If you're new to digital photography or just looking at the wide selection of DSLR cameras available today, you've probably seen the term "crop factor" more than once. It's an important consideration in choosing cameras and lenses. Unfortunately, if you've tried to figure out what it means, you've probably run into a wall of formulas and terminology that only made the answers more confusing. Let's try and clear up that confusion with a few simple explanations, shall we?
It's all about standards.
Photography has evolved as technology has advanced. During that evolution, one of the earliest standards that made the medium more accessible to the general public was the advent of the 35mm film format in consumer cameras. (Don't worry, I'm not going to get into a long history lesson.) The point is, the 35mm film camera set a standard for the camera industry.
Like some other film camera standards, that format has been adopted in the world of digital photography as the norm. A "full frame" DSLR camera, which is the standard for many pros, uses a sensor that matches the 24mm x 36mm size of a 35mm film negative as closely as possible. In most cases, this sensor size is the reference point for determining the crop factor of a digital camera.
Why do we need it?
In short, the crop factor is used to determine how a camera's sensor will perform with different lens focal lengths, based on that 35mm, full frame standard. As you probably know, there are a surprising number of sensor sizes available in digital cameras. Each of these sizes will provide a different field of view for a given lens and focal length.
The difference is fairly easy to understand if you consider that a lens transmits a circle of light of a fixed size on a rectangular sensor. The size of the rectangle determines the camera's field of view. If we take the same circle of light and project it over a smaller rectangle, we're going to get less of the total picture within that rectangle, i.e. a smaller field of view. The opposite applies, too, of course, and it's important to note that some digital sensors are actually larger than the full frame format.
Now, if you think about the way that works, you'll realize that by making the field of view smaller, the size of the objects in the frame will appear to be larger, just as if you zoomed in. Because of that effect, the crop factor is sometimes referred to as the "magnification factor." What that means to you is that the effective focal length of a lens will be higher on a camera with a smaller sensor.
So, a smaller sensor is better?
Not necessarily. A smaller sensor also means that a photo will have to be enlarged more to fit in the same area as a full-frame sensor photo. That means that any noise present will be more noticeable and lower pixel resolution can become a problem. The best reasons for choosing a crop-sensor camera have very little to do with higher magnification.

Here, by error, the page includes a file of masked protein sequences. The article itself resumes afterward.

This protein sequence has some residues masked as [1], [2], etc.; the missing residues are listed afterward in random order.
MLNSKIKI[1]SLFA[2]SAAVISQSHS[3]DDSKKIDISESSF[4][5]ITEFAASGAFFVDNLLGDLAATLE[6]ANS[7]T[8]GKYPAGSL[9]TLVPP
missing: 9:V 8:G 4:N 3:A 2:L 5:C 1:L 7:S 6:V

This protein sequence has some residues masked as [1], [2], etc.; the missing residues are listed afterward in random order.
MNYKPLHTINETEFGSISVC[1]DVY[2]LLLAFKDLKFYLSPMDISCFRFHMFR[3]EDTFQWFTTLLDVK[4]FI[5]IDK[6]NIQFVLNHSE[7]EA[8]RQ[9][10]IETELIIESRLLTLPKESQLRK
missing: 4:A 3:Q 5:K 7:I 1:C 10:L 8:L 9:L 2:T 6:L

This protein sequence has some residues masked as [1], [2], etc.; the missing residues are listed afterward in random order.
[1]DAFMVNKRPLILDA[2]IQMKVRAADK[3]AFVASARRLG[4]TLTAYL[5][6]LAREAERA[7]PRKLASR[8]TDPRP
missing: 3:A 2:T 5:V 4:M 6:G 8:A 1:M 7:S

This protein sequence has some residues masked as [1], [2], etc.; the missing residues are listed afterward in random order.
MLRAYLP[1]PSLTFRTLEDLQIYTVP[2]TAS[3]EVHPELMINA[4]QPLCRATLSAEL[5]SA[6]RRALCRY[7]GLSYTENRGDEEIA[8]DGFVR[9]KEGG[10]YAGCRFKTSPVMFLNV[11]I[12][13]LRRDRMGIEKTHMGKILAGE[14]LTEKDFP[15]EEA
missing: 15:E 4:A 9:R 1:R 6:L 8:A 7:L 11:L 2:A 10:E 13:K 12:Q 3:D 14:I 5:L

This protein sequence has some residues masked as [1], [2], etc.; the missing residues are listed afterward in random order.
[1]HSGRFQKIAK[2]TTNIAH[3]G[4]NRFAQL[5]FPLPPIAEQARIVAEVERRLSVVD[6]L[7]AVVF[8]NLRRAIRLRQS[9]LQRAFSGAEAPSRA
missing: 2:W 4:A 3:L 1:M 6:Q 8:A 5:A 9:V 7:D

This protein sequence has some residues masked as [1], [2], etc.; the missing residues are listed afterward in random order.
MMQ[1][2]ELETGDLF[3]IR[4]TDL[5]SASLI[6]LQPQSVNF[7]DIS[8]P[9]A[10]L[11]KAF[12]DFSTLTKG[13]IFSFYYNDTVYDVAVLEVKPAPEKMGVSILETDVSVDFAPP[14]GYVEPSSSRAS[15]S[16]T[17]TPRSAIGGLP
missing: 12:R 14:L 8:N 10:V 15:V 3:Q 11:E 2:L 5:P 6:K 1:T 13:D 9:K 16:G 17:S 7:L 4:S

How do I use the crop factor?
Here's the simplest part to understand! To use the crop factor, simply multiply the focal length of the lens by the crop factor of a camera. For example, an APS-C camera sensor has a crop factor of 1.6. That means that a 50mm lens on this camera will have an effective focal length of:
50 x 1.6 = 80mm
That's quite a difference. Now, let's look at the same lens on a full frame camera, which has a crop factor of 1.0:
50 x 1.0 = 50mm
See how that works? Finally, let's put the same lens on a 645 camera with a crop factor of 0.79:
50 x 0.79 = 39.5mm
This decimal crop factor and negative magnification mean that the field of view of the camera is going to be larger than the circle of light coming through the lens and you probably won't like the result.
Is that all it's good for?
Nope. In fact, if you're using a crop-sensor camera, one of the best ways to use the crop factor is in reverse. Let's say I want to know what lens will give me the same field of view as a "nifty fifty" on a Canon APS-C camera. In this case, We'll DIVIDE the focal length by the crop factor:
50 / 1.6 = 31.25mm
How about on a Nikon crop-sensor camera?
50 / 1.5 = 33.33mm
That means that the closest prime lens focal length for either camera will be 35mm. Now you know why that focal length is often considered the "normal" lens for crop-sensor cameras.
Is that it?
No. There's plenty more to know about crop factors, sensor sizes and types and lens types. I promised a simple explanation in this article and you now have enough information to understand how the crop factor works, how simple it is and why it's important.
If you'd like to know more about the relationship between lens and camera, how sensor sizes and types affect your photos or anything else about being a photographer, check out our unique photography community here. You'll be glad you did.